Let me tell you, friends. The next couple of hours were a thrill. I was able to go to the liquor store and local grocery market and pick up the necessary supplies, and then I went home and laid everything in front of me. On my kitchen table, there were perfect rows of the “mixers,” which were right beside very straight lines of the “liquors.” A ball of rustic twine and scissors were at my right hand and, for added decor, I picked up some glitter to add the bottom of the mug; its placement was to my left. Wow!
An organizational dream, my preconceived notion about the “messiness” of crafting was left null and void. As it was ten days before Christmas, I put on fitting music: the Elf soundtrack. Crooning along to Zooey Deschanel, I listened to holiday music for the first time that season and crafted solo for the first time in my entire life.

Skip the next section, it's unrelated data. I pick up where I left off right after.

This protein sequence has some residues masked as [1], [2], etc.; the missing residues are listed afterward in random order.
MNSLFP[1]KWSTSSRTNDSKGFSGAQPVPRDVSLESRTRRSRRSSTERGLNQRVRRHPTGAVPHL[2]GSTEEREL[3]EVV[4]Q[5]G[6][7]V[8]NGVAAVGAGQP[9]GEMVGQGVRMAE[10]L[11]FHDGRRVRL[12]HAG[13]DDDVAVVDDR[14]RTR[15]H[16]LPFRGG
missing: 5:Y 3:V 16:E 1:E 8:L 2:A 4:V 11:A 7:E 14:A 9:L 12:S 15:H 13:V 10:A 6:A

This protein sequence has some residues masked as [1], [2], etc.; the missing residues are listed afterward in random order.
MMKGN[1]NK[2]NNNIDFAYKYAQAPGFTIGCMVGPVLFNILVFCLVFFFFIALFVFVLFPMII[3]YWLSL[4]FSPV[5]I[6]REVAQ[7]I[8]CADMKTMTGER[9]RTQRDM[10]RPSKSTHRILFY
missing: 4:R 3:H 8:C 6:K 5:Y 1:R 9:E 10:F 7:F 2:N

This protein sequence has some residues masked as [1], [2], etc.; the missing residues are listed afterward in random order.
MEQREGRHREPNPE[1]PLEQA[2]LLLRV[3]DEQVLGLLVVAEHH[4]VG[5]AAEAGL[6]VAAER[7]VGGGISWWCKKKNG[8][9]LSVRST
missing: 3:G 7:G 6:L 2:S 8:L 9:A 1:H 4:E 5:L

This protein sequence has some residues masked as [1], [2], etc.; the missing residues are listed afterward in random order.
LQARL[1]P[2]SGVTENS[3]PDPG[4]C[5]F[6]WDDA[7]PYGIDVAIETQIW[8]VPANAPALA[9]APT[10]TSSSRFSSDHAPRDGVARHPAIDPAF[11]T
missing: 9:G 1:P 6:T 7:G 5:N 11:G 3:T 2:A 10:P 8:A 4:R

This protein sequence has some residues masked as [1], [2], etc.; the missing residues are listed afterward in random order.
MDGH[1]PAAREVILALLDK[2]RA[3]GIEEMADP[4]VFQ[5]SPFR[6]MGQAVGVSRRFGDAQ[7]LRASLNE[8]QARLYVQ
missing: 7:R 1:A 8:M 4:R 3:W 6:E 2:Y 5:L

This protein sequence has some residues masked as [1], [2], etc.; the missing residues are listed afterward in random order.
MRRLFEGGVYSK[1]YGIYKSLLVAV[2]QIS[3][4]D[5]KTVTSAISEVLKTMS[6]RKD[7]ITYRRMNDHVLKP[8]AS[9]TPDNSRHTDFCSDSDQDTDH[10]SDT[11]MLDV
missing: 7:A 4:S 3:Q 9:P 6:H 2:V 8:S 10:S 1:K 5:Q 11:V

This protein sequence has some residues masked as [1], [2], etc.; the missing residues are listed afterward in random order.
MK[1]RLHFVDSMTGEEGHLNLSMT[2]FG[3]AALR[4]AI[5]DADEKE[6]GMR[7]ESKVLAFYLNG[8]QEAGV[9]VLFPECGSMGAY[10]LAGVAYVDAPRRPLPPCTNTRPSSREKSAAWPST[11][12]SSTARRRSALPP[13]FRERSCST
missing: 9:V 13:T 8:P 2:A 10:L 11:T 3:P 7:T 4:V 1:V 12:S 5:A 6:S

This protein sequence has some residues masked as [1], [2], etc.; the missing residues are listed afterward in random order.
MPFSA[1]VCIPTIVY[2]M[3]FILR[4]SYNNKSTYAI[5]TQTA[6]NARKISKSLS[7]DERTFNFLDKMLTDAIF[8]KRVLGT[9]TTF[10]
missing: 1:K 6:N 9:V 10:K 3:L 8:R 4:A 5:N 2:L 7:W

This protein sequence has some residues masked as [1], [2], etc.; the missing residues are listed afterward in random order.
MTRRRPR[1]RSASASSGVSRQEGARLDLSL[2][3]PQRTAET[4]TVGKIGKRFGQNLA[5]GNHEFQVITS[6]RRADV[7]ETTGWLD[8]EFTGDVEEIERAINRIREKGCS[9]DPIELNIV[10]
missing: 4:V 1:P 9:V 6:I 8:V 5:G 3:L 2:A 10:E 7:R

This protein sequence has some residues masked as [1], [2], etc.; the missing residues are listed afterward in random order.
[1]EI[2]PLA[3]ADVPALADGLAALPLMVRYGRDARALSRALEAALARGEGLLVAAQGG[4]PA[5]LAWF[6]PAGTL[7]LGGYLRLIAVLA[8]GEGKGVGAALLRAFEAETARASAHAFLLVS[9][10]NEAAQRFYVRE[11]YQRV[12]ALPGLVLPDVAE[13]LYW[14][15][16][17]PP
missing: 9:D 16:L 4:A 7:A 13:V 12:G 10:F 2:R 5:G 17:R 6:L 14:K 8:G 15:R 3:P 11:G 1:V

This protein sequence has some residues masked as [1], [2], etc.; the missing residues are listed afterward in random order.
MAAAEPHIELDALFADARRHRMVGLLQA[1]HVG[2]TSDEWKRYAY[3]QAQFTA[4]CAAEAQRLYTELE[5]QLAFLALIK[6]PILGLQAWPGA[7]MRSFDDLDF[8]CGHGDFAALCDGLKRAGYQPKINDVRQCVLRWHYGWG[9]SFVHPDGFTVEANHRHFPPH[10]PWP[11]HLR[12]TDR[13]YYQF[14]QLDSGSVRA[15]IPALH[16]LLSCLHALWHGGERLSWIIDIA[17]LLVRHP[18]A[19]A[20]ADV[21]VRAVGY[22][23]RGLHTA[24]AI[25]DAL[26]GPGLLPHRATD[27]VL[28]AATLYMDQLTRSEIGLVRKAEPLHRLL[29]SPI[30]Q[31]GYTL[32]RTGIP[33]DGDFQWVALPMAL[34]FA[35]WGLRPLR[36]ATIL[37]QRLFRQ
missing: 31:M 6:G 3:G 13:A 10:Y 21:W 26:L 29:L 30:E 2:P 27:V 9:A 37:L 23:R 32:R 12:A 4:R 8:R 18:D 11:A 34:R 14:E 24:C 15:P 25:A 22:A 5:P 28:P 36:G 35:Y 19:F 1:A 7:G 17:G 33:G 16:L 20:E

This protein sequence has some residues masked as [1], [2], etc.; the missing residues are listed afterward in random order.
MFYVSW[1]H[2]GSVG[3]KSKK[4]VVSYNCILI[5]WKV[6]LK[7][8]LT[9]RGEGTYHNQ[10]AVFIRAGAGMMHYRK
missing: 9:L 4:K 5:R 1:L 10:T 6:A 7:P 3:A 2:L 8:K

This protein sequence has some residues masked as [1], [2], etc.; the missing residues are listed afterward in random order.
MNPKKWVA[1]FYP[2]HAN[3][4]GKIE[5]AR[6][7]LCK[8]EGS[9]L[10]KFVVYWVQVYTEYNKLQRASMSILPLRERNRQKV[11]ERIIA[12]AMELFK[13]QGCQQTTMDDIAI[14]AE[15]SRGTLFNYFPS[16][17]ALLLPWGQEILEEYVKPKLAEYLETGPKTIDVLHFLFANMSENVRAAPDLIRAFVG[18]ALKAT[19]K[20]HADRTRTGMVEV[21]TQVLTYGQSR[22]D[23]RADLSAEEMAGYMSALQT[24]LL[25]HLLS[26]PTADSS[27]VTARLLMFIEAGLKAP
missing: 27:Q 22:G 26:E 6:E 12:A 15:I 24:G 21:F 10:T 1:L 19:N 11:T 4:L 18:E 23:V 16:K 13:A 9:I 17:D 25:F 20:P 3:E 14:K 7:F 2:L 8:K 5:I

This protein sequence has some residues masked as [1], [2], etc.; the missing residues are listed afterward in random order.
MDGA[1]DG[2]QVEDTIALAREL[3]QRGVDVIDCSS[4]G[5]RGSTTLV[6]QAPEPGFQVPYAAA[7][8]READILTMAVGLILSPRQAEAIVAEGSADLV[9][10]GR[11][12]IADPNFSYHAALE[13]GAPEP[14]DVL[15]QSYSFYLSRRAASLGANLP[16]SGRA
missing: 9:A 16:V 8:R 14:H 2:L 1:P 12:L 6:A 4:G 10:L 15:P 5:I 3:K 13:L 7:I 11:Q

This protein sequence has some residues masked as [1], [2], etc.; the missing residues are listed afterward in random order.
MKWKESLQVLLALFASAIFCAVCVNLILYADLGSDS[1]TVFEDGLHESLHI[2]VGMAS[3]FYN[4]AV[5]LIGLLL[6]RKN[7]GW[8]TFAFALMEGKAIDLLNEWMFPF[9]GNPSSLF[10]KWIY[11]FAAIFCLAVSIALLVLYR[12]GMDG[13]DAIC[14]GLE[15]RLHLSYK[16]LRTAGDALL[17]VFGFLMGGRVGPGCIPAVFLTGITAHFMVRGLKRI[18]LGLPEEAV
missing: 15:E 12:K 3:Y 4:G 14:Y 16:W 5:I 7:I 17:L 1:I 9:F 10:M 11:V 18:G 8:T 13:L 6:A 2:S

After completing each gift, I placed them in my pantry and tidied up the minimal mess that my crafting process brought. After everything was away, the gleeful feeling remained. Days later, I sent my presents to friends and reveled in the ball of pride that filled my belly.
Friends, I know this is a really, really silly example.
And, I’ve allowed the silliness of the experience to change me in a way.
I spent the better part of my life so far writing off something that I found so fun, as something I couldn’t do. Underneath the umbrella title of “Taylor’s Life,” “crafter” was not a role I held. I would idolize those that expertly tied ribbons and hot glued fabrics together, their nimble fingers Picassos of design. Their familiarity with their craft bred confidence in their creation. In the face of their confidence, I was uncertain. The entire time, just thinking to myself: “I can’t do that!”